In 1938, a labourer building a pub car park in Wirral unearthed part of an old boat 3 metres below ground. His foreman told him to cover it up quickly, because an archaeological dig would have slowed down construction, costing time and money. Nearly 70 years later, investigators are finally close to solving the mystery of the vessel. Radar scans have revealed the outline of a what appears to be a Viking boat beneath the car park of the Railway Inn at Meols. The only other known examples in Britain were unearthed at Balladoole on the Isle of Man and Sanday in Orkney.
John McRae, the builder who discovered the boat in 1938, told the story to his family. Before he died in 1991, his son asked him to describe the proportions of what he had seen, which he turned into a sketch. He sent the details to archaeologists at Liverpool University, who put them on record. When the pub's owner sought planning permission for a new patio, details of the buried boat emerged. The landlord mentioned the discovery to a police officer, Tim Baldock, who in turn contacted Stephen Harding, an expert on the Viking settlement which once covered much of the Wirral peninsula. Mr Baldock and Mr Harding organised a radar scan of the area, using the McRae sketch as a guide, which revealed a "boat-shaped anomaly" buried in waterlogged blue clay, which preserves wood and which ensured the survival of the few Viking vessels found in Norway.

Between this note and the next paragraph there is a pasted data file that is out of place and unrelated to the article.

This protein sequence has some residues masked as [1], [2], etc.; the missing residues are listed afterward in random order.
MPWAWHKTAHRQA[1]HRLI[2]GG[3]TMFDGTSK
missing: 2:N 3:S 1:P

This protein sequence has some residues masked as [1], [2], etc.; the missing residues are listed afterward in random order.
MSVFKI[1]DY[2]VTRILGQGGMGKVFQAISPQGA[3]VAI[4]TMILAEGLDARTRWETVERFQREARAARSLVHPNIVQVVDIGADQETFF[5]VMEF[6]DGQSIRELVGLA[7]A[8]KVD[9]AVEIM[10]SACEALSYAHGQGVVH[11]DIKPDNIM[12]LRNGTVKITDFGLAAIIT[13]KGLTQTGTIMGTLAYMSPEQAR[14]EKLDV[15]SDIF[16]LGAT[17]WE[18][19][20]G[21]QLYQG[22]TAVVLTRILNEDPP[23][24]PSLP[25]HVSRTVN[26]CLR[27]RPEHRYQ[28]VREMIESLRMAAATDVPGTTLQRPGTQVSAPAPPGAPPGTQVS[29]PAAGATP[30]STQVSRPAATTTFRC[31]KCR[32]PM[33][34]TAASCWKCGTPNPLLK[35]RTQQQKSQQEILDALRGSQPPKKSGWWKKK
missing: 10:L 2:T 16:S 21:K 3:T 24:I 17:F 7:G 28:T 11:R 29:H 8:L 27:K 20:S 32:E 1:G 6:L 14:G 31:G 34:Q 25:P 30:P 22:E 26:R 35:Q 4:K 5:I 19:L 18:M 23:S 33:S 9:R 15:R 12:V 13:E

Mr McRae was sure he had dug up a clinker boat with overlapping planks, which would date it from the Viking era or later. Dr Knut Paasche, of the University of Oslo, has examined the scan and believes the vessel may well be a "six faering", a six-oared boat which could carry 12 people. Mr Baldock said he hoped to persuade archaeologists to conduct a more detailed investigation and possibly a dig.
Wirral was an independent Viking mini-state in the 10th century. Many Viking place names remain, including Thingwall – the name of the parliament.Reuse content